Treating wounds using alternative healing methods will become a vital skill when there is no doctor around. Besides providing you with the much-needed food, your pantry also holds two items that will help you treat wounds: honey and sugar. These two ingredients are beneficial for cleansing and healing traumatic wounds. Treating wounds with honey and sugar is an ancient method of healing that has been tested over time. The ancient Egyptians were the first to document this process. The healing proprieties of sugar and honey are mentioned even in the Bible, Koran and Torah.
People around the world have used honey and sugar to cleanse and heal traumatic wounds; in particular gunshot wounds and battle injuries where a loss of flesh leads to infections.
How does honey and sugar work for treating wounds?
Sugar is a short chain, soluble carbohydrate composed of carbon, hydrogen, and oxygen. It has many names and it’s also known as glucose, dextrose, fructose, galactose, sucrose, maltose, and lactose. Sugar has high osmolality, and it’s able to draw fluid out of the wound. It reduces water content in the injury and inhibits the growth of bacteria. It is also helpful in removing dead tissue while preserving the tissue that is still alive.
Honey is a viscous, hyper-saturated sugar solution made from 75-80 percent sugar and 20 percent water. It is very effective at killing staphylococci, including the community-acquired methicillin-resistant Staphylococcus aureus, within a few hours. Honey also has anti-inflammatory activity and its ability to absorb water provides antiseptic action. Scientists believe that the healing proprieties of honey are derived from its ability to produce hydrogen peroxide from the glucose oxidase enzyme found in its composition.
Treating wounds step by step
You first have to make sure the wound has stopped bleeding and that it’s very clean. Cayenne pepper can be applied to stop the bleeding, but I must warn you that it will sting like hell. You will then have to clean the wound with a mild soap and warm water or a saline solution. Pat the area dry until there is no moisture inside the wound. Honey and sugar react and bind with calcium and if calcium is not available because of bleeding, no clot can form.
Pour granulated sugar directly on the wound and make sure it gets down as deep into the wound as possible. The sugar shouldn’t just be sprinkled on the surface and outer rim of the wound. If the wound is too large, you need to apply honey first and then add sugar on top (you can mix sugar and honey until you make a thick paste).
Cover the wound with a clean bandage and secure it with tape. The dressing will prevent the honey and sugar from leaking out and it will keep the wound protected from external debris and bacteria.
Change the bandage and repeat the cleaning and sugar application once a day. You will have to do it more than once per day when you notice the bandages are wet from the removed fluid.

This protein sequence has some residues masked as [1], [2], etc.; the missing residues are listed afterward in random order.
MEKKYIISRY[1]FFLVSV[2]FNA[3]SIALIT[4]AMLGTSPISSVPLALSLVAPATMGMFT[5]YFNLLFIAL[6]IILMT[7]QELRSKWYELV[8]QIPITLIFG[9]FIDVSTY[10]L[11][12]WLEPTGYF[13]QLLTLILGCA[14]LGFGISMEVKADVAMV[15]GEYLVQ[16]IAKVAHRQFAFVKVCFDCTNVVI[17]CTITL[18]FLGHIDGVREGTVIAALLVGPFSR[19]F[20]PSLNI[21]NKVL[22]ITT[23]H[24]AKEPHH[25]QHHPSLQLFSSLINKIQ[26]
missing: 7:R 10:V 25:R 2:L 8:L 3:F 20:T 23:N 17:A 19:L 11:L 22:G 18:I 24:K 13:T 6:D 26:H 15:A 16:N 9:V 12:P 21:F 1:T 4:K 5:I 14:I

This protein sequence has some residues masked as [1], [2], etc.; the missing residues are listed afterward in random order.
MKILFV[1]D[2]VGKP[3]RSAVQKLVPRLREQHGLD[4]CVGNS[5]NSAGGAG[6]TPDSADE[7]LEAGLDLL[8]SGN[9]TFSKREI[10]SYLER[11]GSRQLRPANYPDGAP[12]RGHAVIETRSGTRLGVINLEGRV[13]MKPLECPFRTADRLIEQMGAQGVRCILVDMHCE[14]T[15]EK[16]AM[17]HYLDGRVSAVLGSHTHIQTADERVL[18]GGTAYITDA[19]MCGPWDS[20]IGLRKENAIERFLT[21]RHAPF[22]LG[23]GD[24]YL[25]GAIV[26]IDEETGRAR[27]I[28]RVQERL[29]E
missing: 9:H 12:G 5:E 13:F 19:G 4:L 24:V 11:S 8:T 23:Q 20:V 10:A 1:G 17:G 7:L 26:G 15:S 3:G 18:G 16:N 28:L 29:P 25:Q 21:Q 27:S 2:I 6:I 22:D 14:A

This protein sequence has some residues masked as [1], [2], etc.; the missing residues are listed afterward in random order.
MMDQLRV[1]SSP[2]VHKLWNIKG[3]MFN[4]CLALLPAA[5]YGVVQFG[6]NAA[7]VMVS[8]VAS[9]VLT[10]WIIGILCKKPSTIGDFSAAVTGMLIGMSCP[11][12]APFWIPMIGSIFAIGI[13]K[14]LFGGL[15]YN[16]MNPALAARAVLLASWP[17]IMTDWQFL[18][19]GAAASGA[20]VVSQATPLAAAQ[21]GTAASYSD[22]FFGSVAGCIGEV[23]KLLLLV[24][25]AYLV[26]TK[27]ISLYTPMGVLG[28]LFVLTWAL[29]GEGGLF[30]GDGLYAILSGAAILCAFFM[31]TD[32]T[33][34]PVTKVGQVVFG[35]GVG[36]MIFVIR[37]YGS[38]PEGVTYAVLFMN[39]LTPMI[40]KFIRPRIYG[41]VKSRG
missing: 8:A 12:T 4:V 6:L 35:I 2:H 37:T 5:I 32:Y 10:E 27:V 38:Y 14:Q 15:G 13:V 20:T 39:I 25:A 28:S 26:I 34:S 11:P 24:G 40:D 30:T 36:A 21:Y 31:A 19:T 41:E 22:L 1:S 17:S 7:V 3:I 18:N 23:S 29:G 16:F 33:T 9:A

Alternative to using honey and sugar
Although there are many reasons one should store honey, the chances are that not everyone has this fantastic food at hand. There is an alternative to honey for treating wounds and it involves using cooking oil.
You will need to combine three parts of powdered sugar and one part of cooking oil and mix the ingredients until the mixture is uniformly smooth. A thick layer (1/2 inch) of this mix will have to be applied directly to the wound. This alternative works just as well and science backs it up.
Sugar will dehydrate all bacteria and prevent it from reproducing. If the bacteria die, no infection can occur. The oil coats the outer bacterial membrane and prevents water and foodstuff from entering the cell. It also prevents egress of cellular waste products. As a result, the bacterial cell withers and dies.
A few words of advice:
- CAUTION – This is a homemade remedy. Therefore I recommend you should research anything you read. You will be assured of its use and the accuracy of the information provided.
- Commercial honey is not as effective at treating wounds as raw honey.
- If you apply cayenne pepper to the wound to stop bleeding, be prepared to experience pain. It does sting and some people cannot tolerate this pain.
- Manuka honey is the best type of honey that one can store and it’s even being used by the New Zealand army forces.
- You should avoid using this treatment for infants as they can develop botulism from honey.
Mixed together, honey and sugar or sugar and cooking oil can provide a healing alternative that is available for anyone. The paste resulting from mixing these ingredients can be applied directly to an open wound. It is a healing method guaranteed to stave off infection and hasten the healing process. This healing method has been used for centuries and it won’t fail you when the need arises.